Uranium is known as a nephrotoxicant that exert most of its toxicity on proximal tubule epithelial cells. Although renal damages induced by uranium acute intoxication have been largely studied in vivo, few in vitro data are available concerning the mechanisms implicated in its cytotoxicity.
The aim of this study was to characterize cell morphological changes consecutive to uranium acute exposure and to confirm that uranium cytotoxicity was correlated with its cellular intake. Phase contrast microscopic observation of NRK-52E rat kidney proximal tubule epithelial cells exposed to uranium and cadmium, the latter being considered as the reference nephrotoxicant, revealed very different morphological changes even if cellular repartition of these toxics, analyzed by nuclear microprobe imaging, is quite similar. Transmission and scanning electron microscopy images are reported, allowing a first step towards the comprehension of mechanisms of uranium intake and cell effects.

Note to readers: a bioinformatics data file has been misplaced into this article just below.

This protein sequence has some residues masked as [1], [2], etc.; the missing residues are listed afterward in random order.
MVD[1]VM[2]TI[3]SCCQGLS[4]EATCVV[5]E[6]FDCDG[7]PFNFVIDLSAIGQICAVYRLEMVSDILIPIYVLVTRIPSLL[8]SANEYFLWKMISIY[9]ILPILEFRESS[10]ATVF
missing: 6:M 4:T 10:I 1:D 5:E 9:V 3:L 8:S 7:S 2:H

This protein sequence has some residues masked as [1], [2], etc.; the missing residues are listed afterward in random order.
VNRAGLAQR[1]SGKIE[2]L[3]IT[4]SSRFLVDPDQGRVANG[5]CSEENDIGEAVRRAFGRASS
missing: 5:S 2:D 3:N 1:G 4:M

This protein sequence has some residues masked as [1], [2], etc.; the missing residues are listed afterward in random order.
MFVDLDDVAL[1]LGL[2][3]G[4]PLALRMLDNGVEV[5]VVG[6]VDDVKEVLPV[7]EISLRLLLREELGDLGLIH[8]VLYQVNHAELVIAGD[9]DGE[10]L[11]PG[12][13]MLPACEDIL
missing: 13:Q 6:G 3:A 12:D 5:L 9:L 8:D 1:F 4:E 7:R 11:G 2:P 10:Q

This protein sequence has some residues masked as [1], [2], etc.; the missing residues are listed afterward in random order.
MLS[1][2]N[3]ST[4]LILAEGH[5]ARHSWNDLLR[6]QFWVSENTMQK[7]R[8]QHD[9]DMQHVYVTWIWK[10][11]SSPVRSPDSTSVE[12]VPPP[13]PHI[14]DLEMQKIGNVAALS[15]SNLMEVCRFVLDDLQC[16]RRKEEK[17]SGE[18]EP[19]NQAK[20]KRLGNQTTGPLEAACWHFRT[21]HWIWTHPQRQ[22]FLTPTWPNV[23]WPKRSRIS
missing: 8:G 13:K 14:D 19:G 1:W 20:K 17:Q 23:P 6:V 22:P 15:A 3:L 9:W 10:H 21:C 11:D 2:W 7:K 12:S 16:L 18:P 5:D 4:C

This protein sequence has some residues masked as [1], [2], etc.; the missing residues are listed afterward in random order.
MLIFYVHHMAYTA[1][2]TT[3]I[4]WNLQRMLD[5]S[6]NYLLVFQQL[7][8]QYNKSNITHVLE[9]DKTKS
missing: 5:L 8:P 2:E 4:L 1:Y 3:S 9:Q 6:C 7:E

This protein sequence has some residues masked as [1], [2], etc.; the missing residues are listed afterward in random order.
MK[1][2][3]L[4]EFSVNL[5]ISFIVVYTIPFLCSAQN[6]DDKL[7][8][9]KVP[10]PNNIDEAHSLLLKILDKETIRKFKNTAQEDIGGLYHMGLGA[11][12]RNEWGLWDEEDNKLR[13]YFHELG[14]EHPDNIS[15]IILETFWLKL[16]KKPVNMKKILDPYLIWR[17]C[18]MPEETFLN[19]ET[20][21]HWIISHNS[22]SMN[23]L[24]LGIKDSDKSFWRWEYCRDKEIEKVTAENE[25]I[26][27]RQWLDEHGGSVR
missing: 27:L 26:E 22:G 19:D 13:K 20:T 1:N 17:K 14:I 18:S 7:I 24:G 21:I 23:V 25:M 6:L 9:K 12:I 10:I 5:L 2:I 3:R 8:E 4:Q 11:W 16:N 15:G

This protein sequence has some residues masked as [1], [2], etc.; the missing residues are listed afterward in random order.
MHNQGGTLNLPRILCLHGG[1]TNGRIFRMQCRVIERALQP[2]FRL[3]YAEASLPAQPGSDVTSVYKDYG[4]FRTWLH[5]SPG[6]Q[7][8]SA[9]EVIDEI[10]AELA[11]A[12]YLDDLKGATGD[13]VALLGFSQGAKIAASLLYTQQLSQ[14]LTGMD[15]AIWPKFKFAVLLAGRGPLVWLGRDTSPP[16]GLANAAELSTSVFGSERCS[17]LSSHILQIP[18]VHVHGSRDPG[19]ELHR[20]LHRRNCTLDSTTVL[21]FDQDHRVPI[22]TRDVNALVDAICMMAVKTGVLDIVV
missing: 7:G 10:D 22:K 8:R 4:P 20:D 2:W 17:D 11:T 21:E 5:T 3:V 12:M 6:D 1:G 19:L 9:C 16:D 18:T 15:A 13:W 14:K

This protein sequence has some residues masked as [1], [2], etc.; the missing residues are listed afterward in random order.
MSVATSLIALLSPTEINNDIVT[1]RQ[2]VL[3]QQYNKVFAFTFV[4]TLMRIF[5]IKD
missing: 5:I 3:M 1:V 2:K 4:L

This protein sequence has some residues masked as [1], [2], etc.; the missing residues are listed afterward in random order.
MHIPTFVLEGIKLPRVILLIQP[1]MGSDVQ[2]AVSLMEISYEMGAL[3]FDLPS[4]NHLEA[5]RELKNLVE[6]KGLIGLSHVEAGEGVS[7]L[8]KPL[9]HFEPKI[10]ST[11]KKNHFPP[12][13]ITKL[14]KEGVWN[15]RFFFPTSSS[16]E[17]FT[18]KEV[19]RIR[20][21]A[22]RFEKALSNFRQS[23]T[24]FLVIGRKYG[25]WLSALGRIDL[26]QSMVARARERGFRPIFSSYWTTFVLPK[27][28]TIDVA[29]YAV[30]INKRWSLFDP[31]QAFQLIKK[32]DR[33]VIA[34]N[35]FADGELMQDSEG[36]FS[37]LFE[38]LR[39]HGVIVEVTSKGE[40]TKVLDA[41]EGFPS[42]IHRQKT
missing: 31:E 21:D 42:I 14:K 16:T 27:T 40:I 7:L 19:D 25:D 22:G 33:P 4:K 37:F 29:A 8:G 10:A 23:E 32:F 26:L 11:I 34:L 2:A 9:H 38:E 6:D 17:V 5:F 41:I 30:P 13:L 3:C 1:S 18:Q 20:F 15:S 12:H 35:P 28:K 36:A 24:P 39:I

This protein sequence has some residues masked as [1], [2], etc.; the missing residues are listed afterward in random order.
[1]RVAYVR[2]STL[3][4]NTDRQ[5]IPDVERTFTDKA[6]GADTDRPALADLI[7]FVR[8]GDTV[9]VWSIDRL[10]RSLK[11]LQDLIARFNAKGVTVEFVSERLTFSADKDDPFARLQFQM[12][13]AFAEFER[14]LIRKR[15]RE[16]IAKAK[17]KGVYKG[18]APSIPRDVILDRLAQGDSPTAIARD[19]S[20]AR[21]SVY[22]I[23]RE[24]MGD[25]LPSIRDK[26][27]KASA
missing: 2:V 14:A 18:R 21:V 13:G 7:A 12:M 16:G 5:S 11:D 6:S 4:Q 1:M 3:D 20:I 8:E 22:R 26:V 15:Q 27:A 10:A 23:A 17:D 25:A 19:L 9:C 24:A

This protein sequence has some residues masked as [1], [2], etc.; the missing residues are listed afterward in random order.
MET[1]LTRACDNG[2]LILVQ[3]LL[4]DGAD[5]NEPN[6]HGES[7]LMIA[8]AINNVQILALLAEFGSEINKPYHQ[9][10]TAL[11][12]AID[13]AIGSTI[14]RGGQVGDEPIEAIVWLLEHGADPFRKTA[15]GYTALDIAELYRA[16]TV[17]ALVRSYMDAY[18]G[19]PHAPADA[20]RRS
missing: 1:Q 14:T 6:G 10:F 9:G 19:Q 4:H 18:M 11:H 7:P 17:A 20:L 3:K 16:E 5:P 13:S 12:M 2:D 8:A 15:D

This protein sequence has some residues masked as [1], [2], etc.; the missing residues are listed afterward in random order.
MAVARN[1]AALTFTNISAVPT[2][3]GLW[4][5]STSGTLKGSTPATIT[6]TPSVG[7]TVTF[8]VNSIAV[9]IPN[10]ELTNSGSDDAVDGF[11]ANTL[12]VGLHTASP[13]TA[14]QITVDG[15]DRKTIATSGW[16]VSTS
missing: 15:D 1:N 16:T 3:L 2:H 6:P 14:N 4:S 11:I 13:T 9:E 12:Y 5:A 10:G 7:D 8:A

Control cells, observed in phase contrast microscopy at 100% confluency, are polyhedral and exhibit a compact cobblestone appearance (figure 1A) as previously described. Uranium toxicity appeared after 15 h uranyl-bicarbonate exposure. From this time, some of the cells appeared to have exploded, whereas others just nearby appeared to be insensitive to uranium exposure (figure 1B). The fields containing exploded cells expanded continuously with exposure time. The whole monolayer was reduced to fragments after 24 h exposure. These fragments remained attached to the semi-permeable culture membrane. In the case of cadmium exposure, the links between the cells rapidly and almost simultaneously broke (figure 1C); cells then detached from the culture membrane.